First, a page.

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Salutogenesis and Agile

Twenty-five years ago American-Israeli Medical Sociologist, Aron Antonovsky developed the theory of salutogenesis. As opposed to the traditional pathogenic model of medicine focused on the study of disease, salutogenesis is the study of health. Since then, his work has been integrated into the field of public health and health education. This asset or strength based type of approach to individual or institutional development has been found in other fields such as organizational development and community development. In organizational development the field of Appreciative Inquiry and in community development the Asset Based Community Development model share the essential premises of salutogenesis. Quoting Garmezy, Antonovsky highlights the medical professions focus on deficits:

our mental health practitioners and researchers are predisposed by interest, investment and training in seeing deviance, psychopathology and weakness wherever they look.

This type of approach to work based on weakness and deficit can be found in most of our organizations. It seems to me that although Agile exposes inefficiencies and problems in organizations, it’s focus never-the-less is to build on strengths and assets. It is in this light that I have been thinking about Antonovsky’s work and what it can offer to Agile.

Antonovsky came to this theory of salutogenisis when he carried out a study on Israeli women going through menopause. He found that there were a number of women who, according to all indications of the pathogenic model, should be suffering severe symptoms (because they faced severe stressors which cause illness). But they were not suffering at all. To his surprise he discovered that these women happened to be survivors of concentration camps. He found certain qualities in these women that resulted in what he called a higher “Sense of Coherence” than the other women.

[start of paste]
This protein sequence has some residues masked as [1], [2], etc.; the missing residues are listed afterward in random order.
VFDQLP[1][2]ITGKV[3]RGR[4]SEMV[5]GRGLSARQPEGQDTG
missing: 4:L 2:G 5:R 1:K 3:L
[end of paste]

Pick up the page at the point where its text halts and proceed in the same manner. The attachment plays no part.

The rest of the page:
Sense of Coherence is made up of three factors; comprehensibility, manageability, and meaningfulness.

Comprehensibility means that whatever happens to a person, she is able to make sense of it and understand it, that is, the challenge is in some way “structured, predictable, and explicable.” Manageability means that either the resources are available to one to meet the demands posed by the stimuli,or one has a way to find them. Meaningfulness involves having a sense of meaning in the important areas of one’s life or recognizing “these demands are challenges, worthy of investment and engagement.”

Antonovsky found meaningfulness to be the motivational factor of the three, although he also found that all three mutually reinforce one another. For example if one has a high sense of comprehensibility but is low on the other two, one ends up not having the motivation to find resources and soon after this causes comprehensibility to be lost. If one is high on meaning and missing the other two, Antonovsky explains that there is a good chance to find the other two.

The theory of Salutogenisis may provide researched and proven reasons why Agile is so empowering for people. This research may also provide more insight into how to deepen Agile experiences to higher levels of empowerment. Agile methods help people to make sense of the market place by allowing for iterative delivery and adaptive planning, thus increasing their level of comprehensibility. Iterative delivery, adaptive planning and the concept of amplifying learning are all conducive to increased sense of manageability. Because people spend most of their time at work, it is quite important that they feel a sense of meaning in their work. The concept of empowering the team and the practice of self-organized teams and appropriate metrics can contribute to increased sense of meaning in one’s work.

Salutogenic food for thought for the Agile practitioner:

Antonovsky associated comprehensibility with consistency which he defined as “the extent to which one’s work situation allows and fosters the clarity of seeing the entire work picture and ones place in it, provides confidence in job security, and supports communicability and feedback in social relations at the workplace”.